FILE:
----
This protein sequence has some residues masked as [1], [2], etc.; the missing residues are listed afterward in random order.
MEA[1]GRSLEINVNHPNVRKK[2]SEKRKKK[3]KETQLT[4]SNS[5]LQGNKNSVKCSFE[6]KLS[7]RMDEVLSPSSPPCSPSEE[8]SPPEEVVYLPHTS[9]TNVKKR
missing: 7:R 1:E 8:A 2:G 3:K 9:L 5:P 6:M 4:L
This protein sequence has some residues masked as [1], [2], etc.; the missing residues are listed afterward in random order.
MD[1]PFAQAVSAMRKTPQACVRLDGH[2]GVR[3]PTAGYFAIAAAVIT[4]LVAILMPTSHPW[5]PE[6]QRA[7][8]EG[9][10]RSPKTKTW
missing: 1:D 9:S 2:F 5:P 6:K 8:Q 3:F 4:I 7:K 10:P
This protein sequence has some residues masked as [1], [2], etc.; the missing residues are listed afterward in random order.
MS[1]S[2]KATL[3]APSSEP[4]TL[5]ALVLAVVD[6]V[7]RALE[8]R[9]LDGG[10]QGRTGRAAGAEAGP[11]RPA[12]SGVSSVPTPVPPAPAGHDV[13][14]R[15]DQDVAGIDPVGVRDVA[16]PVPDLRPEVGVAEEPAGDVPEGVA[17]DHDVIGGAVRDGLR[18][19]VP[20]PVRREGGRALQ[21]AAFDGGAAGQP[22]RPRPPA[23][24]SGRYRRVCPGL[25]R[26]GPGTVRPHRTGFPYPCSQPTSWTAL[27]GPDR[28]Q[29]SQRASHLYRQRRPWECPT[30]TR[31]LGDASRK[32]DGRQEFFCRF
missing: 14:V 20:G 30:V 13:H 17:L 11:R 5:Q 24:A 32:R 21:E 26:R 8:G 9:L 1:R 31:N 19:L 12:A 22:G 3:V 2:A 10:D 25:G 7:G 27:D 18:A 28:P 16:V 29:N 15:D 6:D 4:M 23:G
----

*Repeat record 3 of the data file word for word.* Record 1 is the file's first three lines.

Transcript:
This protein sequence has some residues masked as [1], [2], etc.; the missing residues are listed afterward in random order.
MS[1]S[2]KATL[3]APSSEP[4]TL[5]ALVLAVVD[6]V[7]RALE[8]R[9]LDGG[10]QGRTGRAAGAEAGP[11]RPA[12]SGVSSVPTPVPPAPAGHDV[13][14]R[15]DQDVAGIDPVGVRDVA[16]PVPDLRPEVGVAEEPAGDVPEGVA[17]DHDVIGGAVRDGLR[18][19]VP[20]PVRREGGRALQ[21]AAFDGGAAGQP[22]RPRPPA[23][24]SGRYRRVCPGL[25]R[26]GPGTVRPHRTGFPYPCSQPTSWTAL[27]GPDR[28]Q[29]SQRASHLYRQRRPWECPT[30]TR[31]LGDASRK[32]DGRQEFFCRF
missing: 14:V 20:G 30:V 13:H 17:L 11:R 5:Q 24:A 32:R 21:E 26:R 8:G 9:L 1:R 31:N 19:L 12:A 22:G 3:V 2:A 10:D 25:G 7:G 27:D 18:A 28:P 16:V 29:N 15:D 6:D 4:M 23:G